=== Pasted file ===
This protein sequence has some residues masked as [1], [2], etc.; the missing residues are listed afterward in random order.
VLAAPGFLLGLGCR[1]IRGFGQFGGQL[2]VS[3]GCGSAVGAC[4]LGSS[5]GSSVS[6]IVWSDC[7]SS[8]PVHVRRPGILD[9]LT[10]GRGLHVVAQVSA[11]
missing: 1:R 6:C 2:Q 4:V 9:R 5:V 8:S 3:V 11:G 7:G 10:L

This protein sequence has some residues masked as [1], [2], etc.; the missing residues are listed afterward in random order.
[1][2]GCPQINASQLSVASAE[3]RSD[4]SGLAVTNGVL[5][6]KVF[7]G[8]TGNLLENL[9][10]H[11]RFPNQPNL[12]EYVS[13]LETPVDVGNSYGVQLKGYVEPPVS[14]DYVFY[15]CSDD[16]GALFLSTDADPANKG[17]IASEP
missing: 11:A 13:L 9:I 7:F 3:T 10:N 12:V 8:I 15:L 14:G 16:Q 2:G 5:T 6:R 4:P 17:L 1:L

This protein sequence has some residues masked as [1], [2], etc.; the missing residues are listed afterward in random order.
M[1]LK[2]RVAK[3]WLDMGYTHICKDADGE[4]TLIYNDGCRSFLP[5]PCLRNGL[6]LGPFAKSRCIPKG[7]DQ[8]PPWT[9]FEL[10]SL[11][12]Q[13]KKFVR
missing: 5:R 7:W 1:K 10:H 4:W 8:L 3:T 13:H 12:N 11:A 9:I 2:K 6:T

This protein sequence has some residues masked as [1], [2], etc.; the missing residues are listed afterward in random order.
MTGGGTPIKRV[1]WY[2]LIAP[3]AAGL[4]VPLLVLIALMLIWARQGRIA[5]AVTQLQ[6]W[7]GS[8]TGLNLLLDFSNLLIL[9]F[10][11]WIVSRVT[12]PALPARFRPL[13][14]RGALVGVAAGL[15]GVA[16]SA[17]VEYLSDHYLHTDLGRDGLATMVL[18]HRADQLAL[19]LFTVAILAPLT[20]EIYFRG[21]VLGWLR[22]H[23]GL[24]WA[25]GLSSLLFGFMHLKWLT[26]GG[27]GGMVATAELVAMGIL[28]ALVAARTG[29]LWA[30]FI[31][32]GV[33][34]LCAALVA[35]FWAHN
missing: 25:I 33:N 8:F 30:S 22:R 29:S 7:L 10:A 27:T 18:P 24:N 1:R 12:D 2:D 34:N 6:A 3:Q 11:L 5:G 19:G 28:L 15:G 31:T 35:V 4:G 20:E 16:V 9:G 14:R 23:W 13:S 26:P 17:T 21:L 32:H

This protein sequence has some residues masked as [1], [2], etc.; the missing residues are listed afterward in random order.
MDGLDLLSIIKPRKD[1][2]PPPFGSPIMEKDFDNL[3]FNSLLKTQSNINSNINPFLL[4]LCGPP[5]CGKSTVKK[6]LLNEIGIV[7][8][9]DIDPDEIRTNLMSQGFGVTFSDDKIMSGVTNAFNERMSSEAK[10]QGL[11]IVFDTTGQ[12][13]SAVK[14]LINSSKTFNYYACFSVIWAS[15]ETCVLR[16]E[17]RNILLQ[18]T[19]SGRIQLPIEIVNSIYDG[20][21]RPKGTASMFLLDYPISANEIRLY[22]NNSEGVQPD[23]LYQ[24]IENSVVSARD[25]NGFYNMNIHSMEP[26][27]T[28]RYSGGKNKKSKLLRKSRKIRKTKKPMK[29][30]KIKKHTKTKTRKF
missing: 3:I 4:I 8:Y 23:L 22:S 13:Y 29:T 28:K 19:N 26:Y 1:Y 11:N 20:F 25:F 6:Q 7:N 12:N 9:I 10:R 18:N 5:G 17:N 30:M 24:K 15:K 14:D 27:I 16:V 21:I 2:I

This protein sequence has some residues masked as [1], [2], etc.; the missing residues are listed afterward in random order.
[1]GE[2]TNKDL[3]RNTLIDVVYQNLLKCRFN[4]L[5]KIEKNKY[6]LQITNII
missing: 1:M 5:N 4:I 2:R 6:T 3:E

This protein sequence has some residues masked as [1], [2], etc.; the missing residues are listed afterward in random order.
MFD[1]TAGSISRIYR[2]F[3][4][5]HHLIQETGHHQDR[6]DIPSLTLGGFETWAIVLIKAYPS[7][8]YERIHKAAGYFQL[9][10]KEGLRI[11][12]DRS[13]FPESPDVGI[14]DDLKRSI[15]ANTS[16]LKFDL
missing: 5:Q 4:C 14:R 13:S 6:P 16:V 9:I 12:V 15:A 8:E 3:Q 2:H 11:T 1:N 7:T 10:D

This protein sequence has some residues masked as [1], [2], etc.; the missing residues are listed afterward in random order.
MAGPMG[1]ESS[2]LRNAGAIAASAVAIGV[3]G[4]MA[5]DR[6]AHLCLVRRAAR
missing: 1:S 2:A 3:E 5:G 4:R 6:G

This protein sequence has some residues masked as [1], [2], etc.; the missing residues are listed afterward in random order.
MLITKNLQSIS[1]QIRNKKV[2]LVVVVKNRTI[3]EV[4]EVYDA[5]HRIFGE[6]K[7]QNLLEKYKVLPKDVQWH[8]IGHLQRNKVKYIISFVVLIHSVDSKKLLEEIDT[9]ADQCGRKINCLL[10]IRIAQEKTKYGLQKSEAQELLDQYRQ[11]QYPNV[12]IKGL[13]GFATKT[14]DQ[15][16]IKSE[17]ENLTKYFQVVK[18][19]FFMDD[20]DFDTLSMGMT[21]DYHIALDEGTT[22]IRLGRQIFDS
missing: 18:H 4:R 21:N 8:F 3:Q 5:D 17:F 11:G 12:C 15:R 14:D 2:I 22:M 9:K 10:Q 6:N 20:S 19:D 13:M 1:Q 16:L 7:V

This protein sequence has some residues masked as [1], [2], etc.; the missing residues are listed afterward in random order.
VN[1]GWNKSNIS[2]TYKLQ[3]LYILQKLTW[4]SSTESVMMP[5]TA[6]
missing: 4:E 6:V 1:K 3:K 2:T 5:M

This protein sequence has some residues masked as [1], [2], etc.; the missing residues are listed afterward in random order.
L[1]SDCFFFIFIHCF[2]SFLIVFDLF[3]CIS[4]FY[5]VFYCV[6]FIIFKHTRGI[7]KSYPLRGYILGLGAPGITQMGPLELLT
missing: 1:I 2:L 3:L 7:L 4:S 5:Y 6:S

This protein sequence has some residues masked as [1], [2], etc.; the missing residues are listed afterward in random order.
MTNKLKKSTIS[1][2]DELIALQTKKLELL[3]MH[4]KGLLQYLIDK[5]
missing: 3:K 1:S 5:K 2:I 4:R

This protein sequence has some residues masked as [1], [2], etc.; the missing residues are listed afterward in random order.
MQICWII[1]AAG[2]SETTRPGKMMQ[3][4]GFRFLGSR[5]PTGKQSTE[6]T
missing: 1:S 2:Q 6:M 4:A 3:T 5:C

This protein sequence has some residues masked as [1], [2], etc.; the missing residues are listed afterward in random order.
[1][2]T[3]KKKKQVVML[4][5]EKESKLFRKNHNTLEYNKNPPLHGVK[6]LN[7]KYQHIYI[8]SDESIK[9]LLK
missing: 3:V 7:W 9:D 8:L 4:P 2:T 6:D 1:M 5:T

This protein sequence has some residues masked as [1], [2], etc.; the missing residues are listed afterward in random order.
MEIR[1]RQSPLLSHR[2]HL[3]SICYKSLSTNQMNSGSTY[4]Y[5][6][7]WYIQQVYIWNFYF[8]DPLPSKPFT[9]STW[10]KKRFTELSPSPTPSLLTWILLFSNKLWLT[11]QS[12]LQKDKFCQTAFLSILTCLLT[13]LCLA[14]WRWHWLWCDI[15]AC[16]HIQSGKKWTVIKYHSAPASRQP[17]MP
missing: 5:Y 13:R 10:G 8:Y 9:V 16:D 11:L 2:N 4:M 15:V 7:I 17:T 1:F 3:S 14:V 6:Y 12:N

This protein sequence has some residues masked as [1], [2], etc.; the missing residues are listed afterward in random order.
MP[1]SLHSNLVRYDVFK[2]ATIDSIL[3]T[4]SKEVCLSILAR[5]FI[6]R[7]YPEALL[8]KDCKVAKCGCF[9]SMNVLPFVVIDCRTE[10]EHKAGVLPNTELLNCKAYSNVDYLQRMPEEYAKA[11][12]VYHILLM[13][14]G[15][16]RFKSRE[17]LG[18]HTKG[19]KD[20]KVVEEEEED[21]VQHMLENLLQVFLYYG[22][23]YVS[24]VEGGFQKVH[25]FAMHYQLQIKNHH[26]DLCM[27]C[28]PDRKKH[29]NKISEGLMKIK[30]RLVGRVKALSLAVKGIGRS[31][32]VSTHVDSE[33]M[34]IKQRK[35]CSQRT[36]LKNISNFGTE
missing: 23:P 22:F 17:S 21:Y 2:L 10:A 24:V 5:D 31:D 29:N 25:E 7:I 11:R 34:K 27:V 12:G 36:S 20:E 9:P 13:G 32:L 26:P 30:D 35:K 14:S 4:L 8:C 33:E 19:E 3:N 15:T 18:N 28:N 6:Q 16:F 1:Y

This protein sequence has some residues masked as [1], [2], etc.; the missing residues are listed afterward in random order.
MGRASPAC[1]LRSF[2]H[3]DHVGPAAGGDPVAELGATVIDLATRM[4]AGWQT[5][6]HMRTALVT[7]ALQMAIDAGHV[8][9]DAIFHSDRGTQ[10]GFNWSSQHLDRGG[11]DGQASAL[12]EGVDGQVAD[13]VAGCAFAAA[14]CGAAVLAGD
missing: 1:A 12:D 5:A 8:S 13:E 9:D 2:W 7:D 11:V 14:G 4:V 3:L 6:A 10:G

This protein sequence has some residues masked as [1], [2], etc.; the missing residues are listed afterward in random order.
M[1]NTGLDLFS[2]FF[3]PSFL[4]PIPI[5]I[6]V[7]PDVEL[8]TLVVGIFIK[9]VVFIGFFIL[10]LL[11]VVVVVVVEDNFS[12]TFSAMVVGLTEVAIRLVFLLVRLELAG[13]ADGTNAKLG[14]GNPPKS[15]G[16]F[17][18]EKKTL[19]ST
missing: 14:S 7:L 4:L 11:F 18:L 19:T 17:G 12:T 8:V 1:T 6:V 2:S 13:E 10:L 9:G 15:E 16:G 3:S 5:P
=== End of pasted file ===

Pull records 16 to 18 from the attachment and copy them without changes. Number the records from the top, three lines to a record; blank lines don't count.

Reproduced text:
This protein sequence has some residues masked as [1], [2], etc.; the missing residues are listed afterward in random order.
MP[1]SLHSNLVRYDVFK[2]ATIDSIL[3]T[4]SKEVCLSILAR[5]FI[6]R[7]YPEALL[8]KDCKVAKCGCF[9]SMNVLPFVVIDCRTE[10]EHKAGVLPNTELLNCKAYSNVDYLQRMPEEYAKA[11][12]VYHILLM[13][14]G[15][16]RFKSRE[17]LG[18]HTKG[19]KD[20]KVVEEEEED[21]VQHMLENLLQVFLYYG[22][23]YVS[24]VEGGFQKVH[25]FAMHYQLQIKNHH[26]DLCM[27]C[28]PDRKKH[29]NKISEGLMKIK[30]RLVGRVKALSLAVKGIGRS[31][32]VSTHVDSE[33]M[34]IKQRK[35]CSQRT[36]LKNISNFGTE
missing: 23:P 22:F 17:S 21:Y 2:L 10:A 24:V 5:D 31:D 29:N 25:E 7:I 11:R 34:K 27:V 12:G 36:S 20:E 9:P 13:G 32:L 26:P 30:D 35:K 14:S 4:L 8:C 33:E 19:E 3:N 15:T 18:N 28:N 6:Q 16:F 1:Y

This protein sequence has some residues masked as [1], [2], etc.; the missing residues are listed afterward in random order.
MGRASPAC[1]LRSF[2]H[3]DHVGPAAGGDPVAELGATVIDLATRM[4]AGWQT[5][6]HMRTALVT[7]ALQMAIDAGHV[8][9]DAIFHSDRGTQ[10]GFNWSSQHLDRGG[11]DGQASAL[12]EGVDGQVAD[13]VAGCAFAAA[14]CGAAVLAGD
missing: 1:A 12:D 5:A 8:S 13:E 9:D 2:W 7:D 11:V 14:G 4:V 3:L 6:A 10:G

This protein sequence has some residues masked as [1], [2], etc.; the missing residues are listed afterward in random order.
M[1]NTGLDLFS[2]FF[3]PSFL[4]PIPI[5]I[6]V[7]PDVEL[8]TLVVGIFIK[9]VVFIGFFIL[10]LL[11]VVVVVVVEDNFS[12]TFSAMVVGLTEVAIRLVFLLVRLELAG[13]ADGTNAKLG[14]GNPPKS[15]G[16]F[17][18]EKKTL[19]ST
missing: 14:S 7:L 4:L 11:F 18:L 19:T 17:G 12:T 8:V 1:T 6:V 2:S 13:E 10:L 9:G 15:E 16:G 3:S 5:P